Kovacs-Hostyanszki A.,Institute of Ecology and Botany |
Baldi A.,Institute of Ecology and Botany
Biological Conservation | Year: 2012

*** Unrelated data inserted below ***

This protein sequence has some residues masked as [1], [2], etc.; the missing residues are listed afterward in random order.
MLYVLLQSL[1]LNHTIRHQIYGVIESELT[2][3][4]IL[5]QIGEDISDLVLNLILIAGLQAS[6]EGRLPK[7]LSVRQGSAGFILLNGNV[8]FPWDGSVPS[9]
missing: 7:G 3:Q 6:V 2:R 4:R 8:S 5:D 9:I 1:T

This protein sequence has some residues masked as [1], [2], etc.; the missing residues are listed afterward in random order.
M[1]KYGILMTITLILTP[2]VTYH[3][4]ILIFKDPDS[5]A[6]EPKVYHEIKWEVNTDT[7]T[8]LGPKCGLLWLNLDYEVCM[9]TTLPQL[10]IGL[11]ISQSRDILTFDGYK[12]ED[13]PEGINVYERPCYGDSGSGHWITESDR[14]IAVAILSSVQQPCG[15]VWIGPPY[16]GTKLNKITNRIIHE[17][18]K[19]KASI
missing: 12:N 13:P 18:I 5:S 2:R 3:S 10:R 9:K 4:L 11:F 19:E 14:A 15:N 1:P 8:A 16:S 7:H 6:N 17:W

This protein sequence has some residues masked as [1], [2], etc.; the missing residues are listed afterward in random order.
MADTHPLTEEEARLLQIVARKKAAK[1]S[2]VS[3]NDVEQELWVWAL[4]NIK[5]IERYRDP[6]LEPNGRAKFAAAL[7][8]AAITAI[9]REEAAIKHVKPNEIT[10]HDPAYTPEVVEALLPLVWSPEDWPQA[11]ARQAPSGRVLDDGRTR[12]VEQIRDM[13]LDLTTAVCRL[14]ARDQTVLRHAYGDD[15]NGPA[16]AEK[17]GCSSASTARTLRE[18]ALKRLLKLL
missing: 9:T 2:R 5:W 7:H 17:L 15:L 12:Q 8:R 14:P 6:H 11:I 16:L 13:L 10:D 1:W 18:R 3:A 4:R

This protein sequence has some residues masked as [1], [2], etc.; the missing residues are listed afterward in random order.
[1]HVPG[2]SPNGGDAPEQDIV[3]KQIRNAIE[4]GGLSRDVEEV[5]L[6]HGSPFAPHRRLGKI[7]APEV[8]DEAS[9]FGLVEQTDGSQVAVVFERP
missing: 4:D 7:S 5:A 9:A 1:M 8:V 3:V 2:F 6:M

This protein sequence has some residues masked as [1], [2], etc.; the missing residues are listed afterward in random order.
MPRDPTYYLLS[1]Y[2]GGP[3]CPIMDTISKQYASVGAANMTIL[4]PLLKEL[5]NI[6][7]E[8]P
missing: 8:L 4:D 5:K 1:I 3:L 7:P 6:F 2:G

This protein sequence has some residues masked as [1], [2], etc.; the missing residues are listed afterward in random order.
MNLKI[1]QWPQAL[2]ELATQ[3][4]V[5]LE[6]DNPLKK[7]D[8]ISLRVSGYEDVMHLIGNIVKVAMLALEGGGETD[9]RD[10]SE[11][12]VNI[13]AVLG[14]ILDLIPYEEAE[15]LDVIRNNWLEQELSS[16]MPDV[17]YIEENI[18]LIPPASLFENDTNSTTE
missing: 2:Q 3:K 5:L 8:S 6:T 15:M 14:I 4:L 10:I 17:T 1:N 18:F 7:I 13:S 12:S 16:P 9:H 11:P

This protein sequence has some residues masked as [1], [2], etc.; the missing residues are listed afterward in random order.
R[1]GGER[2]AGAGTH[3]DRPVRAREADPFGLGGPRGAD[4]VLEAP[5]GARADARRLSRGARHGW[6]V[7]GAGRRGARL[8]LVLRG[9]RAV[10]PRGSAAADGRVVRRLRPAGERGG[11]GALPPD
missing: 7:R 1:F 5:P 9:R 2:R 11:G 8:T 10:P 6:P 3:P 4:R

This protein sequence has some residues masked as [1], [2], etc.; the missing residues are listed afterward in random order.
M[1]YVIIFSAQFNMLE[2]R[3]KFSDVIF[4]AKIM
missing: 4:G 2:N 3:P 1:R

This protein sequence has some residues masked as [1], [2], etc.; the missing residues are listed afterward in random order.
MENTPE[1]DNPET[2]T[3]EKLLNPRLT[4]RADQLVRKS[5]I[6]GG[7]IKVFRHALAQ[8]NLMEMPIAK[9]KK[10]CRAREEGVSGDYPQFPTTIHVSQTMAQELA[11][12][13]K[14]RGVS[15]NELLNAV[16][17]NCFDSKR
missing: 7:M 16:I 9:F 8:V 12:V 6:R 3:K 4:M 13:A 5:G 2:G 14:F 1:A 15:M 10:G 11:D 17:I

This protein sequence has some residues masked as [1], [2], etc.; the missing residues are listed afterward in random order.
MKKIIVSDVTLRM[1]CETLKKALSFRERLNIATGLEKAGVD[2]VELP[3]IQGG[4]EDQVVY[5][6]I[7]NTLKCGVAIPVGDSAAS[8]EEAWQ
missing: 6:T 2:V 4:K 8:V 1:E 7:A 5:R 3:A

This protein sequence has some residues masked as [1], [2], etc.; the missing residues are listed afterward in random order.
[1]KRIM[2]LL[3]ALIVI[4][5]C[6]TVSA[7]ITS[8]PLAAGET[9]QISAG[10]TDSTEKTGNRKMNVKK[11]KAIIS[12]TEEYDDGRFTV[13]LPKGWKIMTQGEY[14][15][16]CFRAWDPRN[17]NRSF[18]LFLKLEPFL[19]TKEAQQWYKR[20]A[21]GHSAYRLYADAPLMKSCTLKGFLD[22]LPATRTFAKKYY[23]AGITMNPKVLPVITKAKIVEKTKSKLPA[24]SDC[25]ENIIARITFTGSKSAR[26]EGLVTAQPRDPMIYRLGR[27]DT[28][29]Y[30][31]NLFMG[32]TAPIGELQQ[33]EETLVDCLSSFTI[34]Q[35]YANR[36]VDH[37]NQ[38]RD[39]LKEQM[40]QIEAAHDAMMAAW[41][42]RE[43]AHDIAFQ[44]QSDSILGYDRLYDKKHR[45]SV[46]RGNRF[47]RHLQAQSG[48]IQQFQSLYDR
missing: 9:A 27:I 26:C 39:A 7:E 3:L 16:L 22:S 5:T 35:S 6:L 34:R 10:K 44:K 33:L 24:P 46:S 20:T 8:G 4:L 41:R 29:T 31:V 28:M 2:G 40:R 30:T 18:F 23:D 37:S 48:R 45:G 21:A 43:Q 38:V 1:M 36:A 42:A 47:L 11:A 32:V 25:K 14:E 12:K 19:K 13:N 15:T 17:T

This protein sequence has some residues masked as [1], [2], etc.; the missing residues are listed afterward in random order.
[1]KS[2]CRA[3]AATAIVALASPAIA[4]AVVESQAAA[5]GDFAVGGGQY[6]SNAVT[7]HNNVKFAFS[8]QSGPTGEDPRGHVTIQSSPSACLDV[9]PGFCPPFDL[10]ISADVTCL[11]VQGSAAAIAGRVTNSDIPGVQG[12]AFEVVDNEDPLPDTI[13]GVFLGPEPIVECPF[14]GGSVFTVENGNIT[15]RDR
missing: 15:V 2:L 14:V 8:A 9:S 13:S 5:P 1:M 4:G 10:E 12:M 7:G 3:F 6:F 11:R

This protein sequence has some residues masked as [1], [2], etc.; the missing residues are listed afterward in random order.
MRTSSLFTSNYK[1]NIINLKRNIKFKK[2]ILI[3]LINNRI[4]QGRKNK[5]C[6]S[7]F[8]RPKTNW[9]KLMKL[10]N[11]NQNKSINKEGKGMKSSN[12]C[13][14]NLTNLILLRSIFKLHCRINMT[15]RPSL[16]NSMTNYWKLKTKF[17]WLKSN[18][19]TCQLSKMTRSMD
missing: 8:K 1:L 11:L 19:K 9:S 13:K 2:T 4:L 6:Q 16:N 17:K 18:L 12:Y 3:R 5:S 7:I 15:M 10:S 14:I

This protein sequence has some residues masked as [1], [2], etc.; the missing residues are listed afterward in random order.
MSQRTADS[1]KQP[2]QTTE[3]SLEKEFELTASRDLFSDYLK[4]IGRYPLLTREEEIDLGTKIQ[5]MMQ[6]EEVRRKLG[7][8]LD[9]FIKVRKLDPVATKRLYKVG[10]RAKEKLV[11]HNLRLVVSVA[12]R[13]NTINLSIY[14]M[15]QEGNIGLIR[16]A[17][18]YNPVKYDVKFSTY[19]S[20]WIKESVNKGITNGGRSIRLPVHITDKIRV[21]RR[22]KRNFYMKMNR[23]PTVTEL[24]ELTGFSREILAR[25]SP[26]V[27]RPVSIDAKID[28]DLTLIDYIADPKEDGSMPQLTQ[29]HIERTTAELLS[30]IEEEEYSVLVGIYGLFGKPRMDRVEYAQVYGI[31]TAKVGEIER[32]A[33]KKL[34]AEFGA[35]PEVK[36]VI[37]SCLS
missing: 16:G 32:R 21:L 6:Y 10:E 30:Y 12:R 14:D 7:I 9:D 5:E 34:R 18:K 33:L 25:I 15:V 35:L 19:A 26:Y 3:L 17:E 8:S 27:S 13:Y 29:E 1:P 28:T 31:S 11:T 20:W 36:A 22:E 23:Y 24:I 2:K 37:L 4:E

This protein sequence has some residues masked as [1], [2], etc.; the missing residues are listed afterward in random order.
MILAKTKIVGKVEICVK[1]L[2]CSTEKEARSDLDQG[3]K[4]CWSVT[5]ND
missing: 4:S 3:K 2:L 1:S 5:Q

Economic pressures from increased commodity prices and the growing demand for land for biomass plantations led to the abolition of compulsory set-aside fields in the European Union in 2008, affecting ca. 10% of total agricultural area. This area is now managed more intensively, and this is expected to adversely affect farmland biodiversity. Unfortunately, no mitigation of set-aside loss was introduced. Here we examined, whether or not set-aside fields managed in voluntary agri-environment schemes have the potential to improve farmland bird populations, as indicators of farmland biodiversity. We chose one, two and three year-old set-aside fields sown by a grass-legume mixture when established and selected winter cereal fields and semi-natural grasslands in Hungary as control sites. Relative abundance of birds was assessed; species were assigned to feeding guilds and classified according to their European conservation status. Species richness of herbaceous plants, cover of bare ground and vegetation height were used as covariates. Set-aside fields had higher species richness and abundance of birds compared to the adjacent winter cereal fields, similar to semi-natural grasslands. We found a positive correlation between set-aside age and farmland bird species richness and abundance. This can be explained mainly by the altered vegetation, especially the shorter vegetation height from the second year in the set-aside fields. We found no difference in the distribution pattern of species richness and abundance between feeding guilds according to set-aside age and habitat types. The wide scale application of voluntary set-aside management in agri-environment programs therefore has a high potential to mitigate the negative effects from the loss of compulsory set-aside schemes, and thus need the allocation of considerable resources in the forthcoming reformed CAP. © 2012 Elsevier Ltd.